Context-aware, pervasive systems, mobile devices, intelligent virtual assistants activating services or controlling connected devices are pervading our everyday life. Sensors, drones and robots are becoming smarter, cheaper and available in everyday life. These systems usually rely on centralised systems provided by cloud based servers gathering all requests, performing predefined computations and involving predefined devices. However, the growth of IoT is affecting the way traditional cloud architectures work. The increased amount of data to be transferred is creating bottlenecks while increasing the latency. Furthermore, sending such a big amount of data to a cloud environment in very short periods of time is inefficient, apart from cumbersome and expensive: local data could be processed close to the area where it is produced. These data are often context-dependant in term of space and/or time.
Spatial services are a new generation of services that exploit spatially distributed data and enable smart environments. This is a new category of decentralised services based on data propagation among devices. It takes place across several geographically distributed nodes. In addition, these services are also time-related: they may just last for a very short time and for a specific purpose exploiting current contextual data, as well as space-related: these services rely on the data that they spread and become spatially distributed over a geographic area. These services are provided as the result of the collective interactions among multiple entities, involving processes and calculations.
Spatial services, built on self-organising mechanisms, are relevant in specific application contexts, particularly in open, dynamic, smart environments and for applications deployed over several nodes. Research in the engineering of collective adaptive systems provides advances in the identification of bio-inspired self-organising mechanisms and their expression as design patterns. Their performance depends on good calibration and some of them can be in competition for a specific application. In a fully distributed system, sometimes services need to cooperate together to provide a response to a request or to achieve a task. Self-organisation provides an appealing approach to design on-the-fly, also called on-demand, service composition. The next challenge is to compose on-the-fly spatial services.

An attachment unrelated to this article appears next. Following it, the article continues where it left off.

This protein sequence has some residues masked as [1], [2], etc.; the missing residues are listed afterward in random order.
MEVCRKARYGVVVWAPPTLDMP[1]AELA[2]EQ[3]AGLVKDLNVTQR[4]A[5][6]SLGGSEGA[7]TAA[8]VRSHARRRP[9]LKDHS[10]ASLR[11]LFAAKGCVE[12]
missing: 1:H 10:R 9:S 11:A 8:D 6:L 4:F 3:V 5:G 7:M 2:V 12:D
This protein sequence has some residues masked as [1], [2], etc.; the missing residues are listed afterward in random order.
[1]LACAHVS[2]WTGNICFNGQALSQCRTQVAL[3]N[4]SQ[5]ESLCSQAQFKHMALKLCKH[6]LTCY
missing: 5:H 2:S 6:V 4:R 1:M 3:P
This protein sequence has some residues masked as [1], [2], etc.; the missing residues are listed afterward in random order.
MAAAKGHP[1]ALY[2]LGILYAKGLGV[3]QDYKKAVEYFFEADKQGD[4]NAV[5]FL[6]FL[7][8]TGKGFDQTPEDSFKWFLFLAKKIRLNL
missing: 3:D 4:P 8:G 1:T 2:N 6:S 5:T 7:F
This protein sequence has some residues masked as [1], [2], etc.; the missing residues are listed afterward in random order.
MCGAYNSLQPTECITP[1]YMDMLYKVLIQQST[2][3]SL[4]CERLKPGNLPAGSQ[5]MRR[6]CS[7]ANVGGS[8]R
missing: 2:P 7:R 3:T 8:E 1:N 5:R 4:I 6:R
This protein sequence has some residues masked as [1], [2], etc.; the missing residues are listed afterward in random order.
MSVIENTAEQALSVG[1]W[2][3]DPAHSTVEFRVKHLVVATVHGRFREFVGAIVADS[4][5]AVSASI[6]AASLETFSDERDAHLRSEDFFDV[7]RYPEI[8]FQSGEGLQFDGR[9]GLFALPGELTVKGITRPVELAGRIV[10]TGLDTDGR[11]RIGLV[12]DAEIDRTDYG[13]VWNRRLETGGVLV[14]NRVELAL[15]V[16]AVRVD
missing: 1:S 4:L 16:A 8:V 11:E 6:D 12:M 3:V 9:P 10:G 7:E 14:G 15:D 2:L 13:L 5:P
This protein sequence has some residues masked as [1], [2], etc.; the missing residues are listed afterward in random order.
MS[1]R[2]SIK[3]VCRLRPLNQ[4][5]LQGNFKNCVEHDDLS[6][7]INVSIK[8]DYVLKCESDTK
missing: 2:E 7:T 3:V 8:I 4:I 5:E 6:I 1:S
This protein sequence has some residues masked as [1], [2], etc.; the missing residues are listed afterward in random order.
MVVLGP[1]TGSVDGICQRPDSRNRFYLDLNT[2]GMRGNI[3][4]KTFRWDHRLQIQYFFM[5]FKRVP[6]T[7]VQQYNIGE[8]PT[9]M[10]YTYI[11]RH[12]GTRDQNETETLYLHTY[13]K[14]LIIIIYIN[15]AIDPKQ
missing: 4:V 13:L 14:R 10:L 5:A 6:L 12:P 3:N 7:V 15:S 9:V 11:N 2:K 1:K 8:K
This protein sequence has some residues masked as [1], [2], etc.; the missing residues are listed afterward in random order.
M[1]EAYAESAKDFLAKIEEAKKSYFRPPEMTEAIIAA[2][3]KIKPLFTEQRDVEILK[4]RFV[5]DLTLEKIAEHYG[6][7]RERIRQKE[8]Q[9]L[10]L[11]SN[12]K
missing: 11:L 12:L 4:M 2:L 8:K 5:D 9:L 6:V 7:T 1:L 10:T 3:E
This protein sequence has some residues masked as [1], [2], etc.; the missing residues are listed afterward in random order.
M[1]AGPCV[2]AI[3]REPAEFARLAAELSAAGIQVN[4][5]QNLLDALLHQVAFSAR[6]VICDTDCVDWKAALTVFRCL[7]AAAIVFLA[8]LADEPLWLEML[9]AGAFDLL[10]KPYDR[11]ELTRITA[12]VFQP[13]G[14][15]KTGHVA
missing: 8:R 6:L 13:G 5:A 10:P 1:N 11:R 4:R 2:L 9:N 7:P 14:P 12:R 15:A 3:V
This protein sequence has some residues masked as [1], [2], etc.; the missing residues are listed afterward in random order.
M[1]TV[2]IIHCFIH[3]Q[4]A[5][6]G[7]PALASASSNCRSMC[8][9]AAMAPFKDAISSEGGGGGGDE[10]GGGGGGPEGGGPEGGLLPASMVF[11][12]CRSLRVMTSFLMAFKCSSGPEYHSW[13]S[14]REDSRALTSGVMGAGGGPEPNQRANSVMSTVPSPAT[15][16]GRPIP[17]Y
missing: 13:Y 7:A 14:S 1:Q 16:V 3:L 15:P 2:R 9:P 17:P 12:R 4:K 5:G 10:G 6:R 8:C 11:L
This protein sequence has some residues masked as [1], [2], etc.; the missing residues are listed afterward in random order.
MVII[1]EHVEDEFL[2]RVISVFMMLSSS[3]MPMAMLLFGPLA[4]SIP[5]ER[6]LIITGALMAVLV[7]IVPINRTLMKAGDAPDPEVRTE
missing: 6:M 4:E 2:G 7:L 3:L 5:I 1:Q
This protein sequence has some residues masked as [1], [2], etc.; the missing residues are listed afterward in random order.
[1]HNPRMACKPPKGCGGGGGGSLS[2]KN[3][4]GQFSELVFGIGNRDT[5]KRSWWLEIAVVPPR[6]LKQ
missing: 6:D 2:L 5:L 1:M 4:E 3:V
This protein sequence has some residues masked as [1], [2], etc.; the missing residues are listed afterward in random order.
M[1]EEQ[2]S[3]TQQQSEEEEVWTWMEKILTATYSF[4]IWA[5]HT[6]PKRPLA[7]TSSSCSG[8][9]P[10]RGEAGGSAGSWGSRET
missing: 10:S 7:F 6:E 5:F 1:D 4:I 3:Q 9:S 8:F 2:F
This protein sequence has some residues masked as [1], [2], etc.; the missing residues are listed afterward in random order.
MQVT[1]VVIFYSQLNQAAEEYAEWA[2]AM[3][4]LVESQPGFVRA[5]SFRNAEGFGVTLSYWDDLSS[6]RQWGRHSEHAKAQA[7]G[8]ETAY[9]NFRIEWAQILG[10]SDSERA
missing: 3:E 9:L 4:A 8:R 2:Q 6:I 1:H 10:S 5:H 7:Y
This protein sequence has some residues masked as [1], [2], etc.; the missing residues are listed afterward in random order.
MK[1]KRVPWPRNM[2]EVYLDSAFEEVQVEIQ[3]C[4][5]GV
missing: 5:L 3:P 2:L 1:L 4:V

The goal of this research is to dynamically compose spatial services and determine, at run-time, the most reliable and pertinent composition. On-demand services have to dynamically provide the best combination of the available services to answer to a user's request. In open smart environments, it is only at run-time that the need for a spatial service arises and it is through the collective interactions of existing spatial services, sensors or application that the requested service is provided. On-the-fly service composition will study how spatial services dynamically select themselves to respond to a request by guaranteeing pertinence, reliability and non-functional property.
Each device hosts few spatial services and contextual data or actions. Our solution relies on a learning-based coordination model providing decentralised communication platforms among agents working on behalf of heterogeneous devices, so that they collectively provide pertinent and reliable services. Through the shared coordination medium and coordination rules they provide, coordination models naturally support collective interactions among devices. We provide a coordination model enhanced with features favouring both self-composition and learning. In that manner, gents will progressively learn when to participate or refrain from participating in a composition. This will help to exclude all non-pertinent solution thanks to users' feedback.
Dynamic composition of services using a learning-based coordination model has to provide pertinent but also reliable services. Including the QoS could be a better solution to refine composition. Services should be well calibrated in dynamic situations to guarantee appropriate non-functional properties expressed as quality of service (QoS).
Results show how the learning based coordination model compose spatial services at run-time, adapt itself when a change occurs and build pertinent and reliable services.
Spatial services implemented through a learning-based coordination model provide a highly adaptive paradigm allowing the exploitation of the collective capabilities of connected objects, themselves evolving in a dynamic environment. Spatial services can prove useful in a variety of use case scenarios such as Covid-19 tracker, road routing, crisis cooperation, energy management application, etc.
Overall, this thesis presents: the spatial services paradigm; a learning-based coordination model suited for on-the-fly composition of services; its implementation as a middleware; the actual deployment of spatial services on different heterogeneous devices; and a discussion about the functioning and the performance of our solution.
We present two use cases that we deployed to emphasise the added value of the on-the-fly service composition. At the end, this research shows the effectiveness of on-demand spatial service and discusses its potential in a dynamic environment.